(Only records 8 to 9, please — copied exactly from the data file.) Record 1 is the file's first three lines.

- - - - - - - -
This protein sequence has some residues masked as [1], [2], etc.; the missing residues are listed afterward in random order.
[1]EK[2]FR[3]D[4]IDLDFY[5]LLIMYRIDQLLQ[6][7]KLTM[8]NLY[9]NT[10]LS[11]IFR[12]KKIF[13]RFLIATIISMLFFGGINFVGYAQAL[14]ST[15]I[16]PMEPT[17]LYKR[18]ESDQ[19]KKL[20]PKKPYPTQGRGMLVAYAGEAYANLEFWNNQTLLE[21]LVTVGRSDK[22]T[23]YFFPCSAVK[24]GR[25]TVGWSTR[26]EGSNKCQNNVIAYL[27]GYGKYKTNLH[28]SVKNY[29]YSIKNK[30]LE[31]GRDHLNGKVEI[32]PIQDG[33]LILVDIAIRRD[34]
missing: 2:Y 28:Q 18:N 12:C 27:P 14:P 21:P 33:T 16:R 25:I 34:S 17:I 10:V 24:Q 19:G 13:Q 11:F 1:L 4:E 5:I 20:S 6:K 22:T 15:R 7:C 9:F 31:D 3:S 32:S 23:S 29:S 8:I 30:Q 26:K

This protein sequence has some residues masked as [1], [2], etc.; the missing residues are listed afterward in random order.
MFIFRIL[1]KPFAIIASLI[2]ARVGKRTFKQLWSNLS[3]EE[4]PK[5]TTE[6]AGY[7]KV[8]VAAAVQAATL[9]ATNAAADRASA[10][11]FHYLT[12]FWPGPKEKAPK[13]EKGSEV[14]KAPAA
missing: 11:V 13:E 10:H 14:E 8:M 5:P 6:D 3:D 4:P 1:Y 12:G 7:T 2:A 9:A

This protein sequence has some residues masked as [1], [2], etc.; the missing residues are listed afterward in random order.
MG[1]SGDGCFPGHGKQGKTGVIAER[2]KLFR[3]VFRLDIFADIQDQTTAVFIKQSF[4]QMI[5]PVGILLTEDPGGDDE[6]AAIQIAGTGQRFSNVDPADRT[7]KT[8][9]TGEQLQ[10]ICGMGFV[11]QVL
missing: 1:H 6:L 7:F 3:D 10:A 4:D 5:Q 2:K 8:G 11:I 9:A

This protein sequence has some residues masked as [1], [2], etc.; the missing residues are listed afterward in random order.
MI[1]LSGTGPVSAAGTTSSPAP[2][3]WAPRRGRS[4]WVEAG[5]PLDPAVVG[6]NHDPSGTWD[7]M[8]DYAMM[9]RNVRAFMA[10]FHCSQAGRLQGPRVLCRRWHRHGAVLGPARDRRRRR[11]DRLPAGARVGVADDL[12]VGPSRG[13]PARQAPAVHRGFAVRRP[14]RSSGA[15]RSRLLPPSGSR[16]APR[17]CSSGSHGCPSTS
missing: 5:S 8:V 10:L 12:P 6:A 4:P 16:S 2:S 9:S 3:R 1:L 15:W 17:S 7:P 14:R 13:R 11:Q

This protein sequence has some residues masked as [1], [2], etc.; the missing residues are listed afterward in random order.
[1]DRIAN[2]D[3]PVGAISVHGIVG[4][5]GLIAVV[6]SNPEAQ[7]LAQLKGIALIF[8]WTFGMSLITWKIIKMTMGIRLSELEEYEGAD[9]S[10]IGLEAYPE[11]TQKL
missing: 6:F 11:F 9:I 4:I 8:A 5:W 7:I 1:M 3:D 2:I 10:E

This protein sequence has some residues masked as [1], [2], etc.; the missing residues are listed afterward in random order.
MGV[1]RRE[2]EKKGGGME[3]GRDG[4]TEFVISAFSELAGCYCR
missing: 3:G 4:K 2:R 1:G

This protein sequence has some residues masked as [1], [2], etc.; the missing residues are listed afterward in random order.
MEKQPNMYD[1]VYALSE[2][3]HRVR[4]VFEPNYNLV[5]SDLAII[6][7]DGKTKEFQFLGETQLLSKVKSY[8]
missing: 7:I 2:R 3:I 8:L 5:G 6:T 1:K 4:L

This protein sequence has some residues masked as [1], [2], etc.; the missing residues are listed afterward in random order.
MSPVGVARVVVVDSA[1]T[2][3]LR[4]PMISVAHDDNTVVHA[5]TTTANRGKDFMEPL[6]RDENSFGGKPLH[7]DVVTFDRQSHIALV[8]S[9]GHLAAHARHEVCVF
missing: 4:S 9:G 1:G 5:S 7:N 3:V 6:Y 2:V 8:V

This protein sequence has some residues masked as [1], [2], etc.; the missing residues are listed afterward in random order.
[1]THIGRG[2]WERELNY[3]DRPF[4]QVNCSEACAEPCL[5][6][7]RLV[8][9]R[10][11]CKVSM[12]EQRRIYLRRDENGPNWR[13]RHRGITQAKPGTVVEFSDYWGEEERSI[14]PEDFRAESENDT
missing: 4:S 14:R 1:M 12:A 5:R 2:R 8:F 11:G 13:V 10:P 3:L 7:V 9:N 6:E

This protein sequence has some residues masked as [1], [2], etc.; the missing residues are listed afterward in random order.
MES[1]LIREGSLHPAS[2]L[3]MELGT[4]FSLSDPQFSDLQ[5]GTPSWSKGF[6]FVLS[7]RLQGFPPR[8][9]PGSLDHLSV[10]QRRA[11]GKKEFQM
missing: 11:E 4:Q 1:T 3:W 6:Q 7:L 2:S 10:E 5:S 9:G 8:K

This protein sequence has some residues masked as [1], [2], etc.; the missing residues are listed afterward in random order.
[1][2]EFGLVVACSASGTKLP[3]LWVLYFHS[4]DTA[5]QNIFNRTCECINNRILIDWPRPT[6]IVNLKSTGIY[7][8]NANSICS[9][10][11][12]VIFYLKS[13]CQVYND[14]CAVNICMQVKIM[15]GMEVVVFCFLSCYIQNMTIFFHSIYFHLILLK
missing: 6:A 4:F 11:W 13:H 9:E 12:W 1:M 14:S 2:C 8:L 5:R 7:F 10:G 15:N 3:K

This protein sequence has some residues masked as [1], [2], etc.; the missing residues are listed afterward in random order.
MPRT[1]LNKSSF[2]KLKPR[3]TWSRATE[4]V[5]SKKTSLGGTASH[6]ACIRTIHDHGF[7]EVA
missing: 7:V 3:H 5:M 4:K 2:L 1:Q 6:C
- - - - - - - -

This protein sequence has some residues masked as [1], [2], etc.; the missing residues are listed afterward in random order.
MSPVGVARVVVVDSA[1]T[2][3]LR[4]PMISVAHDDNTVVHA[5]TTTANRGKDFMEPL[6]RDENSFGGKPLH[7]DVVTFDRQSHIALV[8]S[9]GHLAAHARHEVCVF
missing: 4:S 9:G 1:G 5:S 7:N 3:V 6:Y 2:V 8:V

This protein sequence has some residues masked as [1], [2], etc.; the missing residues are listed afterward in random order.
[1]THIGRG[2]WERELNY[3]DRPF[4]QVNCSEACAEPCL[5][6][7]RLV[8][9]R[10][11]CKVSM[12]EQRRIYLRRDENGPNWR[13]RHRGITQAKPGTVVEFSDYWGEEERSI[14]PEDFRAESENDT
missing: 4:S 14:R 1:M 12:A 5:R 2:R 8:F 11:G 13:V 10:P 3:L 7:V 9:N 6:E